More than £1.6m spent on Edinburgh pothole repairs in a year

More than £1.6m was spent on repairing potholes in the last financial year by Edinburgh City Council, it can be revealed.

Thursday, 24th October 2019, 7:00 am
Updated Thursday, 24th October 2019, 10:10 am

Overall, the city spent almost as much on potholes as it did on all other types of road maintenance, including gully cleaning and hard landscaping.

A freedom of information request showed the council spent just over £1.68m on non-pothole related maintenance, and spent £1.62m on potholes and road defect repairs.

Transport and environment convenor, Councillor Lesley MacInnes, said tackling poor and damaged road surfaces is a “real priority” for the council.

Workmen fill in a pothole on Causewayside after it damaged a car tyre.

The figures come as Pothole Pete, the Evening News’ roads champion, continues his crusade against the poor state of the roads in the Capital.

Now consumer champion Scott Dixon is also backing Pothole Pete’s campaign.

Mr Dixon, who runs the Facebook page The Complaints Resolver, said: “Edinburgh City Council have one of the lowest success rates for motorists submitting pothole claims and more potholes per square mile than any other city in the UK.

“Edinburgh City Council’s claim handlers use various mitigating tactics including suggesting that motorists claim on their own insurance as it will be easier and quicker.

“This is a blatant lie to avoid liability and pay-outs.

“Local authorities rely on a statutory defence on claims by stating that they cannot be held responsible for potholes that they are not aware of.

“They also try to discount legitimate claims referred to as accidents because an accident holds nobody liable.

“This is why you need to clearly state that it was a collision when you are submitting a pothole claim. A collision holds someone liable whereas an accident does not.”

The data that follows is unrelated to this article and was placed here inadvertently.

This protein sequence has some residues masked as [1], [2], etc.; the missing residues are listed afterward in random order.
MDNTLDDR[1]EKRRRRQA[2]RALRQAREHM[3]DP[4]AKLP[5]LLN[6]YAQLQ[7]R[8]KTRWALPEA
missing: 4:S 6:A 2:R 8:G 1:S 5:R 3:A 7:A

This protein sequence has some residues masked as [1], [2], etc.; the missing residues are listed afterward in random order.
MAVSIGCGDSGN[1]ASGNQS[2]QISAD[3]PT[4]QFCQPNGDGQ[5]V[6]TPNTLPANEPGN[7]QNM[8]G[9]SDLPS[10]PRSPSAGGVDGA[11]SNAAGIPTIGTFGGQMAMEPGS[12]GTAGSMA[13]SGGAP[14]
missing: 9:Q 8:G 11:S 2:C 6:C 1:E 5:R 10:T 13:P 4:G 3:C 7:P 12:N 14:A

Mr Dixon called on road users to make “robust” claims if they suffer damage due to potholes.

He added: “I believe that Edinburgh City Council should be held responsible for the overall neglect and oversight of the city’s roads and infrastructure.

“It is clear to every road user including bus passengers that the roads are in a shocking state and are poorly maintained.

“I therefore encourage every motorist to submit robust claims to do just that and get the compensation they deserve.”

Cllr Lesley Macinnes said repairing road defects was the main focus of road maintenance in the Capital.

She said: “It’s not surprising that around half of our revenue spend focuses on repairing potholes and other damage, as this budget is specifically allocated to maintaining our network of roads and pavements.

“In addition to this, revenue budget is used for a variety of improvements, including gully clearing and hard landscaping.

“Tackling poor and damaged road surfaces is a real priority for the council, and significant investment in the roads network has seen our independently-assessed road condition rating improve to its best since 2011. This is in part thanks to our proactive approach to repairs as well as an increased output in road renewals, as part of our £15m spend in such projects last year.

“Our teams work extremely hard to make sure our streets are safe and usable and as a result the vast majority of defects are made safe as quickly as possible.”

Do you have a pothole you would like Pete to measure? Email [email protected] with the details.